Strawberry Shortcake: Gluten-free, Nut-Free

Vanilla sponge cake with strawberries. 

My memories of strawberry shortcake are of a traditional buttermilk biscuit, fresh strawberries falling all over themselves and gobs and gobs of sweetened home-made whipped cream. When I read this New York Times article a few weeks back about strawberry shortcake, I thought, “Well, maybe I could make it work with a gluten-free vanilla sponge cake (I’m wheat intolerant) , no cream (I’m lactose-intolerant) and tree nut-free (I’m tree-nut allergic).” Here are the medical differences between an intolerance and an allergy from the American Academy of Asthma Allergy and Immunology.

This first attempt was edible but not delightful, not drool worthy.

What I did for the cake: I used a vanilla cake mix from Betty Crocker Gluten-Free line of mixes to make cupcakes. The mix is also top eight allergen free. Here’s more about the top eight allergens as identified by the US Food and Drug Administration) Following the directions, the cake came out fine, a moist with a fine crumb. But it was bland, not very vanilla-y – I used Nielsen-Massey vanilla, the best out there so it wasn't for lack of adding the right vanilla. The cupcakes reminded me more of light corn muffins than anything else, even though the Betty Crocker Gluten-Free flour base is rice. But without a great vanilla sponge, the base was doomed. Tip: use a better vanilla cake base or a muffin base.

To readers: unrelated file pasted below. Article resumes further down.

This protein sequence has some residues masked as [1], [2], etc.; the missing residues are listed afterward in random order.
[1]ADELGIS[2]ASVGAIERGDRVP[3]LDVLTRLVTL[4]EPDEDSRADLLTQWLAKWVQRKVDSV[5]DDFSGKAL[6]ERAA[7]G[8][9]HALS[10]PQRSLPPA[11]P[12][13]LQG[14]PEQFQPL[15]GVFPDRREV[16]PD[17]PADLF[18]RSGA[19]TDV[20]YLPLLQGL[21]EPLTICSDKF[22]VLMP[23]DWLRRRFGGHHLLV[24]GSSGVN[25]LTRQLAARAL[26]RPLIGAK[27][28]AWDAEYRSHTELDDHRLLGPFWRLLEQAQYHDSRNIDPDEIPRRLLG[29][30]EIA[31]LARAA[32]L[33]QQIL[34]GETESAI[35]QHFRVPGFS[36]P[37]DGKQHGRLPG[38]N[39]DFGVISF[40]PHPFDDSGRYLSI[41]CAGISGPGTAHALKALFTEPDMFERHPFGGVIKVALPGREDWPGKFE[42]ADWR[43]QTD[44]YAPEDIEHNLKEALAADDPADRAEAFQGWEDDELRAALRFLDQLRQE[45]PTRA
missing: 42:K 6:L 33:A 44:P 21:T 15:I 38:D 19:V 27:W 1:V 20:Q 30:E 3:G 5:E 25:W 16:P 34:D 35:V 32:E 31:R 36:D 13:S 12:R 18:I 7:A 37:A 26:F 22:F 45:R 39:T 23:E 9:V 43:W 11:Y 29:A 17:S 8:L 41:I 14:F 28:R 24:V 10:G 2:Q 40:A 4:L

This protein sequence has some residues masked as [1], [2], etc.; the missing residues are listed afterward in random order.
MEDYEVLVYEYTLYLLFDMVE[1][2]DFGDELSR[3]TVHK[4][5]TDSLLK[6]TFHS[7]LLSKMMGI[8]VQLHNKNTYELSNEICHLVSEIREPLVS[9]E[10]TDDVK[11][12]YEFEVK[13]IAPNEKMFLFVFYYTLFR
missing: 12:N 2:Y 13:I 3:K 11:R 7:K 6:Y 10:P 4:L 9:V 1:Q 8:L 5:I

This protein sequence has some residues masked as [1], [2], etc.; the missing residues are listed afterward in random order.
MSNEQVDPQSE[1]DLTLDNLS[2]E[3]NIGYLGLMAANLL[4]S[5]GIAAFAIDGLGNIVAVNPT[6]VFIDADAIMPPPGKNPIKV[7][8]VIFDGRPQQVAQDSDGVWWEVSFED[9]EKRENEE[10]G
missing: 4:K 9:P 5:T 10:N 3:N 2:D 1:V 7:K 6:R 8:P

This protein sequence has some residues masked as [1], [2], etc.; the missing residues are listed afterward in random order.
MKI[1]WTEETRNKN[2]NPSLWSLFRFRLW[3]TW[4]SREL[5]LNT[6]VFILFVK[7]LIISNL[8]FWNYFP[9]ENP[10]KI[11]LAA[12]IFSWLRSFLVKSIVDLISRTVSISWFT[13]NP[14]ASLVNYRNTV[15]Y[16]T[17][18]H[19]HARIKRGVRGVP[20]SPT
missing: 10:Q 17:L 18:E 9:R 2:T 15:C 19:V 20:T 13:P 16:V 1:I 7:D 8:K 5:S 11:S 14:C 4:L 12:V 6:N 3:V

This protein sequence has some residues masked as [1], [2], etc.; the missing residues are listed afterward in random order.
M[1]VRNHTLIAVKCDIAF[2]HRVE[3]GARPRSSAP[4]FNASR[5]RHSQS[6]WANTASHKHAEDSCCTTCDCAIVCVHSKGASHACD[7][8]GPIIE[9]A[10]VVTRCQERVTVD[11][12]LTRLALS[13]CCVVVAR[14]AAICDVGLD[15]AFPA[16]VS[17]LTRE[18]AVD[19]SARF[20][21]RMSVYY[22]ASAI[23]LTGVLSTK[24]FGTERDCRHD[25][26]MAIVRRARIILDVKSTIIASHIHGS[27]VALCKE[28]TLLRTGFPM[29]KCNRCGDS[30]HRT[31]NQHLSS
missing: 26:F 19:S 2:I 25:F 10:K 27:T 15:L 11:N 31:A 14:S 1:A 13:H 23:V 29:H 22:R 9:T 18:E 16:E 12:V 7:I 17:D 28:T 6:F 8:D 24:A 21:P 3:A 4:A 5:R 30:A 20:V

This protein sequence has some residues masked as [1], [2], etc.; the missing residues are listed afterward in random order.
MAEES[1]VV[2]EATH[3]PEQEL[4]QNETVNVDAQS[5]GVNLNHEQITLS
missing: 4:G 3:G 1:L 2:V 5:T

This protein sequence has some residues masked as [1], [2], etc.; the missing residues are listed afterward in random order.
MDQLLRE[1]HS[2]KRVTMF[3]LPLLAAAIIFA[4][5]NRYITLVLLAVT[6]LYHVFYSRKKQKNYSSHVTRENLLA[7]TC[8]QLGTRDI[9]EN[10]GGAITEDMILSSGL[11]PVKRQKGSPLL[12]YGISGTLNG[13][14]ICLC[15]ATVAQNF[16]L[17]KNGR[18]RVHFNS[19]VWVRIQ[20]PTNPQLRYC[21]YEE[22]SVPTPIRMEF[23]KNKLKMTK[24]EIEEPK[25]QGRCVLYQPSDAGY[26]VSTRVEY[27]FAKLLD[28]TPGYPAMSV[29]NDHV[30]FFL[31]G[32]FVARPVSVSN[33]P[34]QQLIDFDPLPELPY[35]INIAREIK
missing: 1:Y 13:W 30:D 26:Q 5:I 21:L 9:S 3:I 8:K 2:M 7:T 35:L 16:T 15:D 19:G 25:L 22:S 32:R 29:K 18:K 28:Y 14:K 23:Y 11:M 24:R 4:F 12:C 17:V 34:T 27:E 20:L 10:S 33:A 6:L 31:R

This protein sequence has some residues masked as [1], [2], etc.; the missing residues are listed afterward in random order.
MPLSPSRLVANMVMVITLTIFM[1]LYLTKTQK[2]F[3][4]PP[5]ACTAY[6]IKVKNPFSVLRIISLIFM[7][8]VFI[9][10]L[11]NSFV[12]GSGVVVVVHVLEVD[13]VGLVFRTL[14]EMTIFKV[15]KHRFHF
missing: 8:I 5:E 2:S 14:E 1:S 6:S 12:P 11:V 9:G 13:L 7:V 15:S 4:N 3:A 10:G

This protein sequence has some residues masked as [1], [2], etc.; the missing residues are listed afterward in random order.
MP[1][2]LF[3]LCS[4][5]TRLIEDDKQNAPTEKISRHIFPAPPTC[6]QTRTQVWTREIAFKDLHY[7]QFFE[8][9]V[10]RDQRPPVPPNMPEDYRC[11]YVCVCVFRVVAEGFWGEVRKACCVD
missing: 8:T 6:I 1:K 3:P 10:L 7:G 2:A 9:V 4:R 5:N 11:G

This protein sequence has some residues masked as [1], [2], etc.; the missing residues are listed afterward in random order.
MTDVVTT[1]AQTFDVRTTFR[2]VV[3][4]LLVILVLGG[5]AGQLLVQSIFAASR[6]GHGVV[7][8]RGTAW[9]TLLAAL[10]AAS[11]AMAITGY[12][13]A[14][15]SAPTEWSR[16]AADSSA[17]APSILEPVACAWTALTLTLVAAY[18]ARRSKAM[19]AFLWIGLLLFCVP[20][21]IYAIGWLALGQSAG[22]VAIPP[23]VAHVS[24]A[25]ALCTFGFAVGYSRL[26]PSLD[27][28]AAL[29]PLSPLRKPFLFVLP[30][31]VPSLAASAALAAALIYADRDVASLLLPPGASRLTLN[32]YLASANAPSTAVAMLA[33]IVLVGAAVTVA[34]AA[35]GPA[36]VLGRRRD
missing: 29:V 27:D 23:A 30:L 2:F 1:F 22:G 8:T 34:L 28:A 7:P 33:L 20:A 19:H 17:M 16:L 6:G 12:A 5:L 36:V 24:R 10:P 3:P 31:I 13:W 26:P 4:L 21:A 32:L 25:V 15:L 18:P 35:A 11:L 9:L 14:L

What I did for the strawberries: I used the New York Times recipe, which is allowing cut strawberries to macerate in some sugar and lemon zest. Those came out perfectly. Tip: don’t let them macerate too long or overnight as you are looking for fresh and bright strawberries here..

What I did for the cream: nothing. Here was the major fail. This recipe needs something creamy as a whipped cream, ice cream or frosting would have covered up the vanilla cake’s shortcomings. But as I’m lactose-intolerant, whipped cream from cow diary cream isn't an option. I thought vegan buttercream frosting would be too heavy. This blogger didn't think so and did just that and her version looks terrific. I did make a glaze with lactose-free milk and confectioner’s sugar and ground pepper, as per the suggestion by the New York Times recipe. That was yum but a drizzle of that couldn't save this assemblage. Tip: there are many dairy-free options out there, including ice creams, whips and frostings. This recipe definitely needs a topping of some sort.

So the upshot: this version strawberry shortcake that was gluten-free, tree-nut free was not scrumptious. Dairy-free buttercream frosting would have saved it. Here’s a comedic video and recipe for making that dairy-free buttercream frosting of deliciousness.


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